Last post on Jul 28, 2013 at 8:39 AM
You are in the Toyota Prius
What is this discussion about?
Toyota Prius, Hybrid Cars
Aug 14, 2003 (8:10 am)
No option yet for leather from Toyota.
Ask your dealer for their preferred aftermarket
shop, or see if there's a ClassicSoftTrim near you.
Some owners of the 2001-2003 classic Prius have
had leather installed on their Prius.
The side air bags on the 2002-2003 Prius were located
in the front seats, so care had to be taken to
replace the seat covers with leather (needs special
break-away fabric/threads to allow the side air
bags to deploy correctly). I don't know where the
side air bags are located in the 2004 Prius.
However, I still can't understand why someone would
want to install leather seats, ESPECIALLY in a low
pollution / high MPG vehicle like the Prius. (I've
had leather seats in a previous vehicle - freezing
in winter, scalding in summer, difficult to maintain
(keep clean and keep from cracking), and everything
slides around on them. I'll take cloth seats
Add to that that you'll be tossing away some
perfectly good cloth seat covers to install the
leather seats... Besides the ethical dilema that
an animal had to die so you have something to sit
on, there's also the environmental impact of raising
that animal (large acreage of land needed to feed
the animal, and the pesticides and other farm runoff
associated with industrial farming) vs. just the
land needed to create the cloth, and also the tanning
industry is not known for being very environmentally
friendly with all the heavy metals used in the tanning
process and factory waste...
#1454 of 7508 B to the right
Aug 14, 2003 (9:19 am)
Do any current Prius owners use the "B" gear regularly for engine braking? Does it engage smoothly? Why is it next to neutral and not next to drive?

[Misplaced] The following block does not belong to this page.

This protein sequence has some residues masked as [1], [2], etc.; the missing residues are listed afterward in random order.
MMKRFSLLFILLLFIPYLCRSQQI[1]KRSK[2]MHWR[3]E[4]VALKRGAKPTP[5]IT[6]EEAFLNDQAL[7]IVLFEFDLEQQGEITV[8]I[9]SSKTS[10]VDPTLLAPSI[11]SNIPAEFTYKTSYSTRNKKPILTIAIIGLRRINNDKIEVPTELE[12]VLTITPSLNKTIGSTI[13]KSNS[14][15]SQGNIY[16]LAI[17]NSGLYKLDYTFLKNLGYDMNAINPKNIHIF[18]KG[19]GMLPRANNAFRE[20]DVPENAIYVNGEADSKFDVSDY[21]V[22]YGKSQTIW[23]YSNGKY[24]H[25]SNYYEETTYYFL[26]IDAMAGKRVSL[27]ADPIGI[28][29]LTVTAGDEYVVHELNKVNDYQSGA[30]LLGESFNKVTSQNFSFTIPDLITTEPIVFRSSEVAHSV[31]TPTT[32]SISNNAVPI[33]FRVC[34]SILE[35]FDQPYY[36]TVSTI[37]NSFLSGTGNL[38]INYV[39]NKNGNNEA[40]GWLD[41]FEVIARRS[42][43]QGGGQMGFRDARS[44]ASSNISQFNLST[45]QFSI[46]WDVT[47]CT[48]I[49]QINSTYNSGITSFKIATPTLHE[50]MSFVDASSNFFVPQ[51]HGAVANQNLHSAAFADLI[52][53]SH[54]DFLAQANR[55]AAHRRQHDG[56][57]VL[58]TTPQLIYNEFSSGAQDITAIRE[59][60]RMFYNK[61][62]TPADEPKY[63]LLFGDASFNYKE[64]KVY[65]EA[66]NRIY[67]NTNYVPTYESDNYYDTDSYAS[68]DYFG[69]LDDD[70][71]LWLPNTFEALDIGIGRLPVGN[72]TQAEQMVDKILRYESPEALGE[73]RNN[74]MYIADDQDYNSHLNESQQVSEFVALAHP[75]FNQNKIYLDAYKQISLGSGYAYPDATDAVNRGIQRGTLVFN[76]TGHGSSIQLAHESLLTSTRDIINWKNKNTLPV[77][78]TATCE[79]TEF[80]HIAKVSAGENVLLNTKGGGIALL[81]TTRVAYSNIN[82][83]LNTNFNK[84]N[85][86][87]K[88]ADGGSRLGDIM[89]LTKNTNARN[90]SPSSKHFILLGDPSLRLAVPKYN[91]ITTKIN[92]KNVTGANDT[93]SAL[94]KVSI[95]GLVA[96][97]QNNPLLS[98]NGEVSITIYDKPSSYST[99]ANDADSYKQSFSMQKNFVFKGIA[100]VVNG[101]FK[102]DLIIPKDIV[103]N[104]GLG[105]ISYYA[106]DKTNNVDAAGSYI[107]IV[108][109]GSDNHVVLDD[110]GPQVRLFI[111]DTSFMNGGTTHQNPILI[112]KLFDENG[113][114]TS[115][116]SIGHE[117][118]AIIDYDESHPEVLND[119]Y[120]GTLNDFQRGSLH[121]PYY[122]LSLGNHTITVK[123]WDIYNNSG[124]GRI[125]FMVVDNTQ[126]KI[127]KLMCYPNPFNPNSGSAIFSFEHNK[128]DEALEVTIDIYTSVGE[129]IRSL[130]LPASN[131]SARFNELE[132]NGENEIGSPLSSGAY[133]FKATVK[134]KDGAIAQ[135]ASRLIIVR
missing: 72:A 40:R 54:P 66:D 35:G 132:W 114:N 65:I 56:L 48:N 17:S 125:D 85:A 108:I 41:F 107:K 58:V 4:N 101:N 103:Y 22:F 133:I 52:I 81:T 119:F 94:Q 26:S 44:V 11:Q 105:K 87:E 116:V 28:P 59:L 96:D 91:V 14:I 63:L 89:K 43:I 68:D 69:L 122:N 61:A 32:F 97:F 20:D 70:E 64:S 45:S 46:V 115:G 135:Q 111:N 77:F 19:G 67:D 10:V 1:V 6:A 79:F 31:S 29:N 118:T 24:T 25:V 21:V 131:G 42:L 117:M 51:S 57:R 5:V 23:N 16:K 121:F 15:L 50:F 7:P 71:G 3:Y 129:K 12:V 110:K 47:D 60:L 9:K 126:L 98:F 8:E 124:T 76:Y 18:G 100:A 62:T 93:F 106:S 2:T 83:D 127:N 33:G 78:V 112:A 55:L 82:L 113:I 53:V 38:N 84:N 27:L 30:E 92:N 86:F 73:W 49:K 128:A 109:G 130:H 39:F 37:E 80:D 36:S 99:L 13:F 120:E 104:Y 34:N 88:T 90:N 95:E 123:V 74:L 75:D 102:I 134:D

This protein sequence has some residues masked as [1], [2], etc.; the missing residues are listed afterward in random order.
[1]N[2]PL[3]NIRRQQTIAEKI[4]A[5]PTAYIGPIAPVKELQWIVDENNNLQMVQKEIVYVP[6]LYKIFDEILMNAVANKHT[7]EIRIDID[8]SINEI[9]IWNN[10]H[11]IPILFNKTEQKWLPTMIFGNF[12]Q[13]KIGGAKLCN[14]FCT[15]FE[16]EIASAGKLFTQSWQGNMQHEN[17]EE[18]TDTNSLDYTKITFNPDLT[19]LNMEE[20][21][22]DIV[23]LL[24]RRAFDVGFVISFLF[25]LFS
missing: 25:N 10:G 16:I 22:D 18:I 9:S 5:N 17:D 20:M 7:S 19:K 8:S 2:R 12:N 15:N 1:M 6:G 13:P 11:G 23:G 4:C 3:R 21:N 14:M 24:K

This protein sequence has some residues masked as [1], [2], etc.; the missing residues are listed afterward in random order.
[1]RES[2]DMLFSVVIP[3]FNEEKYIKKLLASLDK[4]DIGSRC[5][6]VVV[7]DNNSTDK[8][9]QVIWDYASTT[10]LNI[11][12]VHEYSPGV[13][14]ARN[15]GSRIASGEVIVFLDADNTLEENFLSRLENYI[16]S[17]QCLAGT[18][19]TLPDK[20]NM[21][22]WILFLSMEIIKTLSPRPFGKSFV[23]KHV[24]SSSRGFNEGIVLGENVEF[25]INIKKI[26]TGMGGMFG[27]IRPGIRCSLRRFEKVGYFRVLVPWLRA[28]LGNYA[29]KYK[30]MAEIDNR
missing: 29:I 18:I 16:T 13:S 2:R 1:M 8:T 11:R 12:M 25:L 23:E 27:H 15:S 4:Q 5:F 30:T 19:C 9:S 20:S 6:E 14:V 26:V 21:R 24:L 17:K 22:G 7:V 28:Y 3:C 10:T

Aug 14, 2003 (9:21 am)
Where is the Prius built?
Aug 14, 2003 (9:53 am)
The Prius is solely built in Japan.
Aug 14, 2003 (10:00 am)
2001-2003 Prius gear layout is PRNDB, Park, Reverse,
Neutral, Drive, (engine) Braking.
Essentially it's like a Low gear on a traditional
automatic transmission - not used much unless you
drive on a steep hill/mountain and would overheat
your brakes otherwise.
With the exception of having to press the gear
shift button to go from Drive to B on my current
Prius, I don't really notice anything odd when
changing from D to B, or B to D (no button press needed).
<shrug> The engine just spins up and creats a bit
more drag, so you don't coast as well. Engine
coming on/off is quite seamless normally and using
B is no different.
Aug 14, 2003 (10:47 am)
How much fuel does it take to ship a car from overseas?
Aug 14, 2003 (11:11 am)
ask someone who's in the shipping industry, or
in the car industry. That's certainly not me.
since the vast majority of the Prius' parts are
made in Japan, it makes sense that it is assembled
in Japan. There's just one production line for
all the Prius that are shipped worldwide, since
it's such a low-volume car (in comparison to something
like a Corolla or a Camry).
Aug 14, 2003 (12:33 pm)
The amount of fuel a large car transport would use, plus the large amount of emissions during transport, should be something that concerns you. The amount of fuel used in transport is more than could ever be made up during the life of the car, even if it is 15mpg more efficient than a car that does not have to be shipped.
In addition, many many animals die during the automated field harvesting of cotton, soybeans, and the like, the pesticides and other farm runoff associated with this sort of farming is also a concern. And don't forget, the land used for planting is taken from animals, which are forced to move or die. Not ordering leather does not exempt you from environmental impact.
If you must drive, and want to minimize your impact on the natural world, you are better off buying a slightly less fuel efficient car that is produced closer to you (this has nothing to do with American/Japanese/European).
Aug 14, 2003 (12:45 pm)
I'd be interested to see the research:
"If you must drive, and want to minimize your impact on the natural world, you are better off buying a slightly less fuel efficient car that is produced closer to you (this has nothing to do with American/Japanese/European)."
Are you sure about that? Cars arent shipped one by one, they are shipped by the thousands. I'm just skeptical and would like to see evidence.
#1462 of 7508 Shipping distance
Aug 14, 2003 (12:52 pm)
The distance between Japan and USA may be around
12,000 km (7,000 miles). The ships being huge will not consume much fuel.
For ex - if Prius takes 530 liters (140 gallons) of fuel to travel that distance, then by ship, it should hardly take 40 liters (10 gallons).